I also got the chance to do a lot of hiking. The campus itself is nestled at the base of the impressive fourteen thousand foot Sangre de Cristo mountains. From the garden outside the dining hall, you can see the Dunefield of the Great Sand Dunes National Park. Beyond that lies Mount Blanca, 14,345 feet high, one of the sacred world mountains of the pre-historic Anasazi and present-day Native Americans in the Southwest. There were a lot of mountain lion sightings while I was there, and I was on high alert. I actually saw footprints and heard a growl while on a hike and I totally panicked!
The best hike was the one I took was one to the Tashi Gomang Stupa a couple miles away from the Crestone Mountain Center. A stupa is an architectural rendering of the Buddhist path, the stages, and aspects of enlightenment. A stupa is more than just a symbol, however. When a great Buddhist teacher leaves his or her physical existence, the body that remains is considered to be permeated with the very essence of awakened mind, possessing tremendous intrinsic power and blessings. The appropriate vessel for containing these relics is a stupa. Through its design and contents, a stupa is regarded as having the power to transmit the essence of awakened mind, on the spot, to anyone ready to receive it.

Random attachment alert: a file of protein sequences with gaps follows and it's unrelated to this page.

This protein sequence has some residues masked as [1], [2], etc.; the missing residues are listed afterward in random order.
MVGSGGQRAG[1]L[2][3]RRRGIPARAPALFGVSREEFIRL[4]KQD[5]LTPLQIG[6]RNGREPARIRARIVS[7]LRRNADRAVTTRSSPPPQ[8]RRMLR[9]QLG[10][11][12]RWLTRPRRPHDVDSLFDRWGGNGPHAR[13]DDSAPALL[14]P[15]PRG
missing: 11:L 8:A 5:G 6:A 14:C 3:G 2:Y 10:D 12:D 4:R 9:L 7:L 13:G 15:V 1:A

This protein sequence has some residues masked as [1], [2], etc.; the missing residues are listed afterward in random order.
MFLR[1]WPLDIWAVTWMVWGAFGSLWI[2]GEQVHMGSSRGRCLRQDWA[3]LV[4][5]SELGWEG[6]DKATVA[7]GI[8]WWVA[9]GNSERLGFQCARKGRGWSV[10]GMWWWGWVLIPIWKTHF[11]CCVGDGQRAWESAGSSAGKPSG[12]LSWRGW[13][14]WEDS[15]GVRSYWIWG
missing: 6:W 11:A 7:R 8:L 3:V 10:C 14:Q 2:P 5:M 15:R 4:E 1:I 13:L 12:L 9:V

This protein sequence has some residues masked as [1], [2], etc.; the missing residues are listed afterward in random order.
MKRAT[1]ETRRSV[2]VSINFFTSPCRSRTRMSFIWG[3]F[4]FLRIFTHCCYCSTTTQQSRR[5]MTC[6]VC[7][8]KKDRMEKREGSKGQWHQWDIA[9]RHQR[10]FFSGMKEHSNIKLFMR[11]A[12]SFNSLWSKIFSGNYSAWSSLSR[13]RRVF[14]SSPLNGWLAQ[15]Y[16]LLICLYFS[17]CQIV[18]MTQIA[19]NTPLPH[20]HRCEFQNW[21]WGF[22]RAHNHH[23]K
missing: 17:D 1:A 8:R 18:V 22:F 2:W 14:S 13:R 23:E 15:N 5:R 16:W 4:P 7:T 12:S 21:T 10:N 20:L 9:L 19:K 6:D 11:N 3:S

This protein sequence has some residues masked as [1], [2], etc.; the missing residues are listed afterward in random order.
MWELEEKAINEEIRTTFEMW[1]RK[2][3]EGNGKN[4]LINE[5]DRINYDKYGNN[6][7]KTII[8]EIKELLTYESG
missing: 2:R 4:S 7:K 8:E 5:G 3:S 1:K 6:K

Staying at the Dharma Sangha Crestone Mountain Zen Center was a one-of-a-kind experience, and I look forward to being able to stay at other monasteries in the future. The schedule gives you a sense of home which is a nice change of pace from life on the road. The serenity and spirituality can help guide you through things that you may be trying to figure out. And if you are not a hippie-dippie kind of person you can use the time to eat right, excise, meditate and use it as a cleanse of the body and mind.
2000 East Dreamway, P.O. Box 130
Crestone, Colorado 81131
VIEW MORE PHOTOS FROM CRESTONE, COLORADO